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Scooter Store shakes up advertising strategy

Scooter Store shakes up advertising strategy

NEW BRAUNFELS, Texas - The quintessential TV ads from The Scooter Store--the ones that inform viewers that they may qualify for power chairs or scooters at little or no cost to them--will become a thing of the past as part of a new campaign.

"The previous campaign was more of a straightforward, just-the-facts-ma'am campaign," said Doug Foster, the chief marketing office at The Scooter Store. "The new campaign is an opportunity for us to capture the power mobility benefit, and do it in a tone and manner that embodies the culture and spirit of the company. I think that our advertising can be a catalyst to making freedom and independence real in the minds of consumers."

To help it shape its new campaign, The Scooter Store announced in August that it has partnered with Omnicom Group, a strategic holding company that comprises big-name advertising agencies like Zimmerman Partners and marketing agencies like Daggerwing Group. It will continue to work with agencies like Eicoff for ad planning and buying, and Epsilon for database analytics.

In addition to changing the general look and feel of the ads, The Scooter Store will swap its strategy of one-ad-and-message-fit-all for a strategy of numerous ads with different messages, depending on the target audience.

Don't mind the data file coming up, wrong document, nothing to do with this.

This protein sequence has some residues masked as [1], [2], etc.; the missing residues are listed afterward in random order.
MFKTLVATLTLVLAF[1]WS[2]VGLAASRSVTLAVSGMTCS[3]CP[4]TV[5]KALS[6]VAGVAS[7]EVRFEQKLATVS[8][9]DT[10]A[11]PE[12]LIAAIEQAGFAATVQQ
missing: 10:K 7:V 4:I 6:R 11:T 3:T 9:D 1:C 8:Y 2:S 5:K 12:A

"The baby boomers grew up in a different era than the depression-era seniors, so your messaging and what you say about the products and the company needs to be different," said Mike Pfister, executive vice president of government relations and external affairs for The Scooter Store.

But The Scooter Store aims to have an impact on more than just consumers with its new campaign.

"Not only do we have to put the right messages out there that make it clear to the medical professionals, caregivers and ultimately consumers, but also we want policy-makers in Baltimore and Washington, D.C., to understand more about this product category, and what it is and isn't," Pfister said. "We think the messages that we put in front of people in the future are going to be looked on very differently by policy-makers."

At the end of the day, The Scooter Store, like many HME companies, has been bruised by recent reimbursement cuts, and with more effective and more targeted ads, it hopes to stretch its advertising dollars.

"This is one of many strategies that we have in place to help us through this stormy period that DME is experiences right now," Pfister said. "Clearly, the objective is to be able to find the right customers at a cheaper price point. We all have to do that."


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